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I am implementing hash table in C using linked list chaining method. The program runs, but while searching for an entry, i always get the result "Element is not found" though the element is in hash. This post is a slight edit to my previous post. The program is below:

struct llist{
   char *s;
   struct llist *next;
};

struct llist *a[100];

void hinsert(char *str){
   int strint, hashinp;
   strint = 0;
   hashinp = 0;
   while(*str){
      strint = strint+(*str);
      str=str+1;
   }
   hashinp = (strint%100);
   if(a[hashinp] == NULL){
      struct llist *node;
      node = (struct llist *)malloc(sizeof(struct llist));
      node->s = str;
      node->next = NULL;
      a[hashinp] = node;
   }
   else{
      struct llist *node, *ptr;
      node = (struct llist *)malloc(sizeof(struct llist));
      node->s = str;
      node->next = NULL;
      ptr = a[hashinp];
      while(ptr->next != NULL){
         ptr = ptr->next;
      }
      ptr->next = node;
   }
}  

void hsearch(char *strsrch){
   int strint1, hashinp1;
   strint1 = 0;
   hashinp1 = 0;
   while(*strsrch){
      strint1 = strint1+(*strsrch);
      strsrch = strsrch+1;
   }
   hashinp1 = (strint1%100);
   struct llist *ptr1;
   ptr1 = a[hashinp1];
   while(ptr1 != NULL){
      if(ptr1->s == strsrch){
         cout << "Element Found\n";
         break;
      }else{
         ptr1 = ptr1->next;
      }
   }
   if(ptr1 == NULL){
      cout << "Element Not Found\n";
   }
}  

hinsert() is to insert elements into hash and hsearch is to search an element in the hash. Hash function is written inside hinsert() itself. In the main(), what i am initializing all the elements in a[] to be NULL like this:

for(int i = 0;i < 100; i++){
   a[i] = NULL;
}
share|improve this question
    
1) hsearch is the name of a library function. 2) there is no << operator in C that takes an operand of type "char*" 3) don't cast malloc()s return value, it is void* and can be cast to any pointer type. 4) you are comparing string pointers, try to compare the strings instead. 5) try to use unsigned types for indexing, that will free you of a lot of index underflow problems 6) for() loops will save you 2 lines and a lot of headaches, compared to while() loops. 7) the constant 100 appears twice in your program. The preprocessor and sizeof are your friends. –  wildplasser Oct 31 '12 at 18:28
    
I found the mistake. i should write hash function seperately. if i write it in insert function, str becomes '\0' after the while loop is done. So, when i say node->s = str, '\0' is being inserted into node->s. That is messing up everything. Thanks again !! –  Justin Carrey Oct 31 '12 at 20:34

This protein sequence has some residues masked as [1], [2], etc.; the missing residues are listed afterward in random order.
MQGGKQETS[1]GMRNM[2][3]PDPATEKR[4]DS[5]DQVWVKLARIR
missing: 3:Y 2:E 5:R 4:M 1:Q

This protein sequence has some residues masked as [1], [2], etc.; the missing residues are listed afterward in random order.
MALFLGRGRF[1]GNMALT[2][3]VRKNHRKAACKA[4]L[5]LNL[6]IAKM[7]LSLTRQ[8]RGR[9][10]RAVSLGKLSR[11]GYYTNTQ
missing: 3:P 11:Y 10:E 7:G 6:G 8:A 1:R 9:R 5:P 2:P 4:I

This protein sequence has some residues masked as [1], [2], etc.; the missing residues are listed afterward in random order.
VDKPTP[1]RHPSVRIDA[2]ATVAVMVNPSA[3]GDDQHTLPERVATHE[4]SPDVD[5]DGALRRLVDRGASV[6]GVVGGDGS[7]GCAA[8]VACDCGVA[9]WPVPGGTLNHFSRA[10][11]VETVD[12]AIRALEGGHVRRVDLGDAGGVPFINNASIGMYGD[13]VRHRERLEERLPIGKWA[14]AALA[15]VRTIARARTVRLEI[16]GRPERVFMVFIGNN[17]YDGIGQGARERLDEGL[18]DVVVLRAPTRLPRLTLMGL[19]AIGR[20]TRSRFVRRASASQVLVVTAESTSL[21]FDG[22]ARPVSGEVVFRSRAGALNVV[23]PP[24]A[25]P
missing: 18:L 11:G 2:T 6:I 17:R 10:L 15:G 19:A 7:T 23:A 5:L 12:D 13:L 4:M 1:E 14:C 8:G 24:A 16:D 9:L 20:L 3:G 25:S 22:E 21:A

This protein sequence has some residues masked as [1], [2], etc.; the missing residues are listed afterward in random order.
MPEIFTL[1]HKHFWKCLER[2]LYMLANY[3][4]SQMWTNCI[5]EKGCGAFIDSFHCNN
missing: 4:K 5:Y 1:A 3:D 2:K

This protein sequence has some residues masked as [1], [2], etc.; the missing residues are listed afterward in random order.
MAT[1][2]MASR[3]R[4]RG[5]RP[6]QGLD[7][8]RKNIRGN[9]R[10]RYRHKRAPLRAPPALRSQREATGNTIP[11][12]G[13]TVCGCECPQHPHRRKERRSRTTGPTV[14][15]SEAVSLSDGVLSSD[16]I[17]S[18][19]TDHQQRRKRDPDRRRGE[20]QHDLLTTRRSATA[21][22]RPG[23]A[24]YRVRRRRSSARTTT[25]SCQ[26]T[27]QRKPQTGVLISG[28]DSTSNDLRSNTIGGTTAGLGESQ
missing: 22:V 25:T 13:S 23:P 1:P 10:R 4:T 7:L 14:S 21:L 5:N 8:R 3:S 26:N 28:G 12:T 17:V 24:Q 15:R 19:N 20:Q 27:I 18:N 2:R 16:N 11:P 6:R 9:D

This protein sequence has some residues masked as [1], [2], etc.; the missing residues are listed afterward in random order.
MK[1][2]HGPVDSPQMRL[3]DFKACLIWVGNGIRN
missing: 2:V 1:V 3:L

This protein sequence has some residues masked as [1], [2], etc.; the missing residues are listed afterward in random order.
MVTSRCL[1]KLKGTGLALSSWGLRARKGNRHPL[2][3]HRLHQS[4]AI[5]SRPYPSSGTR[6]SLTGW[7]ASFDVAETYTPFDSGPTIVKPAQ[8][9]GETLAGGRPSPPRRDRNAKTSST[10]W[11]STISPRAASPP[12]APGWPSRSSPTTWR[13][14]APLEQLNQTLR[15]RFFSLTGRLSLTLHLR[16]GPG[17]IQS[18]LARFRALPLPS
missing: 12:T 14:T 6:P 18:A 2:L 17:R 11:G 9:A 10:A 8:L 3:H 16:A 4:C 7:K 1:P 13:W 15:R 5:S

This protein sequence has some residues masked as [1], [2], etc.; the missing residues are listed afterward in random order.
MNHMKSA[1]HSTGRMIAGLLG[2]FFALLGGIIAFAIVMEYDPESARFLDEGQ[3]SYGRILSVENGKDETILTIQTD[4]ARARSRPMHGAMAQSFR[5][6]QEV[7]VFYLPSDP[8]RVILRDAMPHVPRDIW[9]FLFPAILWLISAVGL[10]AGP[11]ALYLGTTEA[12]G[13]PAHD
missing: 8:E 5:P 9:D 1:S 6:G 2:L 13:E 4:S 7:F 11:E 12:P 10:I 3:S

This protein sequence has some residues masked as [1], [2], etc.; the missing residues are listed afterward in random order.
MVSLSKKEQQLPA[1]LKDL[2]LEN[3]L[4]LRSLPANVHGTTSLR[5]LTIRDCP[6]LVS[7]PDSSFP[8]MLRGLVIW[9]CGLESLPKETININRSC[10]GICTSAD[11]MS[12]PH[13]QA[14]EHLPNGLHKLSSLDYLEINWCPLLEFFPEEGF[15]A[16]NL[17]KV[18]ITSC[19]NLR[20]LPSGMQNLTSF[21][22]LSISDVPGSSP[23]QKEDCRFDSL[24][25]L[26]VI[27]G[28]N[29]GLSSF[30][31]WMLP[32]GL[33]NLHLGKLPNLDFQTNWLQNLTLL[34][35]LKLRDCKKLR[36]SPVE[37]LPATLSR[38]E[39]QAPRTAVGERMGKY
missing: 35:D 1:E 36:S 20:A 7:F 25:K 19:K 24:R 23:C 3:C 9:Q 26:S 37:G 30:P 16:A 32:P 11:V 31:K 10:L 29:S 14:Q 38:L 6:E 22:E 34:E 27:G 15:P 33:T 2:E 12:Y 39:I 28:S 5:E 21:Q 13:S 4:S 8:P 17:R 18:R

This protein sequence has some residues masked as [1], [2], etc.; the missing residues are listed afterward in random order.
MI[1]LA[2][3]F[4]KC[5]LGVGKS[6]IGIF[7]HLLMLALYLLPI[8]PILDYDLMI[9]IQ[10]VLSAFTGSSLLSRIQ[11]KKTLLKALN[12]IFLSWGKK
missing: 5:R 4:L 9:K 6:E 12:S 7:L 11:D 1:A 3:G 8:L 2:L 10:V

That's only one misstake. There are (at least) four more left. –  wildplasser Oct 31 '12 at 21:04
    
but after i corrected it, my program is behaving as i intended. Can you please tell me what are the other ones(except the bad hash function. it does the job though)? –  Justin Carrey Oct 31 '12 at 21:06
    
instead of string pointers, i have changed the code to compare strings using strcmp() –  Justin Carrey Oct 31 '12 at 21:12
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2 Answers 2

up vote 3 down vote accepted

You're not advancing the pointer in this loop. (this is also a really bad hash function)

while(*str){
        strint = strint+(*str);
}
share|improve this answer
    
Why is this a bad hash function? Is it the way i implemented? I am just curious. I can improve the program if any suggestions are made. –  Justin Carrey Oct 31 '12 at 17:15
    
One reason is that it could result in a negative value. The other is that "abc" and "cba" will hash to the same value. And the third is that the loop never finishes. –  wildplasser Oct 31 '12 at 18:33
    
@JustinCarrey look around on the net for people talking about hashing strings or general hashing. There's been a lot of research and testing and also endless debates. Unless your strings are perfectly random a simple sum will end up with bad distribution of hash values. I've personally stopped looking for the perfect hash function and use trees to store data. It's more elegant, doesn't have exploitable corner cases and in very many cases is faster in macro benchmarks. –  Art Nov 1 '12 at 8:20
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Is your program in an infinite loop? Perhaps with this line?

while(*str){
        strint = strint+(*str);
}

Your pointer to *str will never be invalid in that loop's scope so you should be getting an infinite loop.

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